Dud insurance is the tip of the iceberg.
Parallels in the historical trajectory of AMP and IOOF are striking. Both were founded in the 1840s. Both demutualised, and now both find themselves centre stage at the banking royal commission.
The financial services industry is in need of a new paradigm to rediscover what finance is for – to improve the financial and economic well-being of society.
Putting regulators inside corporations isn't new, and the US experience highlights risks of regulatory capture, but the move could make a difference if ASIC is shifting to more robust enforcement.
Evidence to the Banking Royal Commission points to the systemic failings of corporate governance built on the idea of shareholder primacy. It's time to rethink the unitary board system for a start.
Pressure to meet ever-higher performance targets can lead to misconduct of the sort exposed by the royal commission. Targets need to operate within a framework of ethical governance to avoid this.
Restructuring might help manage conflicts of interest between offering advice and selling products, but it doesn't fix the culture that sacrifices customers' interests to the pursuit of profits.
Under the right circumstances, most people will act in ways that are opposed to their own morals.
With enough will and resourcing, many of the structural issues that make financial services a trial for many Indigenous consumers can be overcome. But we need more regulation to deter sharp practice.
“You can’t just come in like a fly and take-off” - patience and time on community is key to improving financial well-being in remote communities.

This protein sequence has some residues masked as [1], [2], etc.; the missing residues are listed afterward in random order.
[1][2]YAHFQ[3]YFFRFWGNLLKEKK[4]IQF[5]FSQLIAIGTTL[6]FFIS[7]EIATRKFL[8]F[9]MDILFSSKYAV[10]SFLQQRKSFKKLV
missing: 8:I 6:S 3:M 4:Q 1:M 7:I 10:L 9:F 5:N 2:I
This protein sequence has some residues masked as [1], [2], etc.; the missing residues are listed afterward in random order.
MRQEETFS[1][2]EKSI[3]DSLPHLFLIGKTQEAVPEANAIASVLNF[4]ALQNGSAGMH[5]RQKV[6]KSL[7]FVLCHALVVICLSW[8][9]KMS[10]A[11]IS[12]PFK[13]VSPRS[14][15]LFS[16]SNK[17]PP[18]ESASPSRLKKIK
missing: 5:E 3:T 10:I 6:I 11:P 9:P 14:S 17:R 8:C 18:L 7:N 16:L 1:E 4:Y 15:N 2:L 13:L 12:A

Splitting company boards and allowing employees to elect board members are just the start of the reforms needed to fix corporate governance.
We are seeing widespread financial exploitation because of cultural, economic and political factors that haven't been addressed. Regulators should do more.
A number of factors have contributed to the horrible stories coming out of the Royal Commission, including market instability and the financialisation of farming.
The financial institutions fronting the Financial Services Royal Commission are also the ones controlling mortgages, so will an expose of their dealings push property prices down?
Chris Bowen on the budget and Labor’s policies
Shadow treasurer Chris Bowen tells The Conversation he accepts that big business will "lobby on their own path".
Westacott is on the frontline in what has become the toughest of gigs, given the shocking disclosures, and subsequent fallout, in the financial sector.
Michelle Grattan speaks with Nicholas Klomp about the week in Australian politics.
As the banking royal commission continues to expose wrongdoings, the pressure is intensifying on the corporate regulator.
This bald-faced refusal to acknowledge their own inconvenient history in part comes from the politicians' belief that if you just burnish the "spin", you can get away with saying anything.
Michelle Grattan speaks to University of Canberra's Deep Saini about the week in Australian politics.